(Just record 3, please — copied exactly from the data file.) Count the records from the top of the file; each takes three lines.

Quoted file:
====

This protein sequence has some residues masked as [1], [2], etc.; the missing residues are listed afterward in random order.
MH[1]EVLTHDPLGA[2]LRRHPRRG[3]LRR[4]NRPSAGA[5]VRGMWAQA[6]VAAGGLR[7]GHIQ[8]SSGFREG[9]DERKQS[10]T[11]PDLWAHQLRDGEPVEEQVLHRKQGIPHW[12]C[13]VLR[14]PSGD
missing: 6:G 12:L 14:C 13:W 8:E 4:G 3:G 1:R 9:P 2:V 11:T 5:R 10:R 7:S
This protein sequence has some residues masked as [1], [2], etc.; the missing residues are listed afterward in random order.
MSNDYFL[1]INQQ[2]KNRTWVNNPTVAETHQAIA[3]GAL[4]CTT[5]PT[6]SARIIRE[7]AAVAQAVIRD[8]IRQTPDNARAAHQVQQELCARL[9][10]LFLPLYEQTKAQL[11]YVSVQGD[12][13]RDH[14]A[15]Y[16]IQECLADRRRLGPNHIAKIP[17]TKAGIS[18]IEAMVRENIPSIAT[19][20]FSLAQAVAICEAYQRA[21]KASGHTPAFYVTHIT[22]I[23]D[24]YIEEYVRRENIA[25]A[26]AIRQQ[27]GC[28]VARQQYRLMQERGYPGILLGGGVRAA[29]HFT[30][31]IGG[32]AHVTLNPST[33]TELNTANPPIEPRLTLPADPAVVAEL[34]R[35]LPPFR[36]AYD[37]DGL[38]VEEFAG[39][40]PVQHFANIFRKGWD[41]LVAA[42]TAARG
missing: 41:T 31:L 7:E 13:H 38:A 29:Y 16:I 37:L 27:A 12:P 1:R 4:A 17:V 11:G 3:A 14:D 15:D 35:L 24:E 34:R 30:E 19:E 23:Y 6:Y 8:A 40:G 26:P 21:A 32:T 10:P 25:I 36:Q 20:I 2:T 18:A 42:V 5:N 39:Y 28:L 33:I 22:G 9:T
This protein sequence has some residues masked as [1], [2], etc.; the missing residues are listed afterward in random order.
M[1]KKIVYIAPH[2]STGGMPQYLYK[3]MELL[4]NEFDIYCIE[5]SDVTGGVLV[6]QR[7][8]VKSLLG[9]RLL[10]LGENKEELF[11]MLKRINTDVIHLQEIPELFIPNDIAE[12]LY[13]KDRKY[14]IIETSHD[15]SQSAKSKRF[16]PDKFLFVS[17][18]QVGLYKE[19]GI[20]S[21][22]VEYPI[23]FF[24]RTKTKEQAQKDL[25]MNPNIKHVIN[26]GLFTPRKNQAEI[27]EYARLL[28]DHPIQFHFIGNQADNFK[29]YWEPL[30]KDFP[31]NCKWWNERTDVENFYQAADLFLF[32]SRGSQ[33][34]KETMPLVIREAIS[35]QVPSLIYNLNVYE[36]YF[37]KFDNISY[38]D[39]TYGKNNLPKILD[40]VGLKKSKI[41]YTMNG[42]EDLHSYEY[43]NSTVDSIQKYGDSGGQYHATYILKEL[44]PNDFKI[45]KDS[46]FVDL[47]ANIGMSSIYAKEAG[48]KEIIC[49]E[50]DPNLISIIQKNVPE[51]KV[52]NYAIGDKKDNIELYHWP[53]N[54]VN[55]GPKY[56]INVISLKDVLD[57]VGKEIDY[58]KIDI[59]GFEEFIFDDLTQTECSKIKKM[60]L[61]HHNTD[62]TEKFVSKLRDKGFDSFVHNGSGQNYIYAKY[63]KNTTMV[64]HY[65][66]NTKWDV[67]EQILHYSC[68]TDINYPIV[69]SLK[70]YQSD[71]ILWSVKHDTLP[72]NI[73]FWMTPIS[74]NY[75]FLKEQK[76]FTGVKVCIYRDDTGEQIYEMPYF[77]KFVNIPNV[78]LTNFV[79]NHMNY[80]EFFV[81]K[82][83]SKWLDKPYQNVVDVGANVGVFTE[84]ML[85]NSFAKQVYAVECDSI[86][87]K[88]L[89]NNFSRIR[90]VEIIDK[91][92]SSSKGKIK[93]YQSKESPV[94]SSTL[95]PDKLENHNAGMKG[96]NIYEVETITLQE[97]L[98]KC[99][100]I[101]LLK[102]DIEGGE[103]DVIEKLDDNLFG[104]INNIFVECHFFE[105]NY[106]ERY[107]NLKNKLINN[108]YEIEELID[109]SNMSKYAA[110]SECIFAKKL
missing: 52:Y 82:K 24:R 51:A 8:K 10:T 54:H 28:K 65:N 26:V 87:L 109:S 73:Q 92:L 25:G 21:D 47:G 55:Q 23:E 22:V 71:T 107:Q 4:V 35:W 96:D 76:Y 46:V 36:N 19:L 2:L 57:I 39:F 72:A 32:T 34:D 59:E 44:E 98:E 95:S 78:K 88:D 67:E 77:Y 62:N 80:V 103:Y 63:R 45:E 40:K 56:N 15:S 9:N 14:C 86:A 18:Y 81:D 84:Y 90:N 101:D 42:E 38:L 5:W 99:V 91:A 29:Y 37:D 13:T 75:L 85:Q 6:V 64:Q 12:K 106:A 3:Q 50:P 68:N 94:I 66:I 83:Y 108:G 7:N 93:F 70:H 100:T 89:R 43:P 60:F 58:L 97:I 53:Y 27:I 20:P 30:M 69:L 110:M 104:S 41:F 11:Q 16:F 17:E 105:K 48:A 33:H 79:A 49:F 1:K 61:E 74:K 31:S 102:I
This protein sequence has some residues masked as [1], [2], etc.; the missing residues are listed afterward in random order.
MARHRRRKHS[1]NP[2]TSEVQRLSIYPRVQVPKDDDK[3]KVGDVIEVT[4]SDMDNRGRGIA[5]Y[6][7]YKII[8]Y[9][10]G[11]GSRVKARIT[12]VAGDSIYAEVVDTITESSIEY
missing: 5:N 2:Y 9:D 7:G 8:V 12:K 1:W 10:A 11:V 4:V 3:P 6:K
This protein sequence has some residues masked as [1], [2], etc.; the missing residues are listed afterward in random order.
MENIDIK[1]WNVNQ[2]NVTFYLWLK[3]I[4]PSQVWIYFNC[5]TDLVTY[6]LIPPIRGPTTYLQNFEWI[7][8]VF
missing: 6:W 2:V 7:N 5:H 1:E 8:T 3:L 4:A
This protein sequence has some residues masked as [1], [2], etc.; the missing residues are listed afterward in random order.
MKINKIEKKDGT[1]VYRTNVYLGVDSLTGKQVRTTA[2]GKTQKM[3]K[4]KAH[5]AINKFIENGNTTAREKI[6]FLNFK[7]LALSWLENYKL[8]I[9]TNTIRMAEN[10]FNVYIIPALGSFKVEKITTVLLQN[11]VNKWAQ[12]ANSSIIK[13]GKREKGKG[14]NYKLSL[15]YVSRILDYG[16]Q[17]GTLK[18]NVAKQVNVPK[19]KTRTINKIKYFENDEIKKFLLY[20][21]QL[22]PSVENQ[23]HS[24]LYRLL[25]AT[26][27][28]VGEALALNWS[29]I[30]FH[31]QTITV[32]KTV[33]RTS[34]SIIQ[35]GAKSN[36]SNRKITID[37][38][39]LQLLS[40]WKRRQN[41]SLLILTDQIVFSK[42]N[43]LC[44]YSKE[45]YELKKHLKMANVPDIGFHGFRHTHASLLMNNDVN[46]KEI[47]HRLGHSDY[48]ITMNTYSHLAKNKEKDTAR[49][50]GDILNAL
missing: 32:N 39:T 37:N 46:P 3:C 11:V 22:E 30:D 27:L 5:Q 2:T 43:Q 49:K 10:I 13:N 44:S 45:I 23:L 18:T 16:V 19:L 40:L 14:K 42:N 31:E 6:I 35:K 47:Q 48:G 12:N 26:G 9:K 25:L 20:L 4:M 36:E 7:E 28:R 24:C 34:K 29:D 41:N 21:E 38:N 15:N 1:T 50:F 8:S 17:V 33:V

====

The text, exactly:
This protein sequence has some residues masked as [1], [2], etc.; the missing residues are listed afterward in random order.
M[1]KKIVYIAPH[2]STGGMPQYLYK[3]MELL[4]NEFDIYCIE[5]SDVTGGVLV[6]QR[7][8]VKSLLG[9]RLL[10]LGENKEELF[11]MLKRINTDVIHLQEIPELFIPNDIAE[12]LY[13]KDRKY[14]IIETSHD[15]SQSAKSKRF[16]PDKFLFVS[17][18]QVGLYKE[19]GI[20]S[21][22]VEYPI[23]FF[24]RTKTKEQAQKDL[25]MNPNIKHVIN[26]GLFTPRKNQAEI[27]EYARLL[28]DHPIQFHFIGNQADNFK[29]YWEPL[30]KDFP[31]NCKWWNERTDVENFYQAADLFLF[32]SRGSQ[33][34]KETMPLVIREAIS[35]QVPSLIYNLNVYE[36]YF[37]KFDNISY[38]D[39]TYGKNNLPKILD[40]VGLKKSKI[41]YTMNG[42]EDLHSYEY[43]NSTVDSIQKYGDSGGQYHATYILKEL[44]PNDFKI[45]KDS[46]FVDL[47]ANIGMSSIYAKEAG[48]KEIIC[49]E[50]DPNLISIIQKNVPE[51]KV[52]NYAIGDKKDNIELYHWP[53]N[54]VN[55]GPKY[56]INVISLKDVLD[57]VGKEIDY[58]KIDI[59]GFEEFIFDDLTQTECSKIKKM[60]L[61]HHNTD[62]TEKFVSKLRDKGFDSFVHNGSGQNYIYAKY[63]KNTTMV[64]HY[65][66]NTKWDV[67]EQILHYSC[68]TDINYPIV[69]SLK[70]YQSD[71]ILWSVKHDTLP[72]NI[73]FWMTPIS[74]NY[75]FLKEQK[76]FTGVKVCIYRDDTGEQIYEMPYF[77]KFVNIPNV[78]LTNFV[79]NHMNY[80]EFFV[81]K[82][83]SKWLDKPYQNVVDVGANVGVFTE[84]ML[85]NSFAKQVYAVECDSI[86][87]K[88]L[89]NNFSRIR[90]VEIIDK[91][92]SSSKGKIK[93]YQSKESPV[94]SSTL[95]PDKLENHNAGMKG[96]NIYEVETITLQE[97]L[98]KC[99][100]I[101]LLK[102]DIEGGE[103]DVIEKLDDNLFG[104]INNIFVECHFFE[105]NY[106]ERY[107]NLKNKLINN[108]YEIEELID[109]SNMSKYAA[110]SECIFAKKL
missing: 52:Y 82:K 24:R 51:A 8:K 10:T 54:H 28:K 65:N 26:V 87:L 109:S 73:Q 92:L 25:G 21:D 47:G 55:Q 23:E 22:V 71:T 107:Q 4:V 35:W 96:D 76:Y 46:V 36:N 19:L 2:L 57:I 39:F 72:A 32:T 34:D 59:E 44:E 98:E 95:S 78:K 88:D 67:E 77:Y 62:N 80:V 103:Y 63:R 45:E 40:K 56:N 15:S 9:N 14:C 86:A 18:Y 81:D 84:Y 90:N 101:D 42:E 38:L 5:W 99:V 91:A 29:Y 37:D 13:T 75:L 85:Q 6:V 64:Q 12:K 106:A 3:Q 50:P 68:N 94:I 66:I 83:Y 108:G 7:N 93:F 70:H 100:T 89:R 43:P 60:F 58:L 97:I 53:Y 27:I 20:P 30:M 69:L 110:M 104:S 41:F 11:Q 16:F 17:E 105:K 48:A 33:H 79:A 49:F 1:K 61:E 74:K 31:S 102:I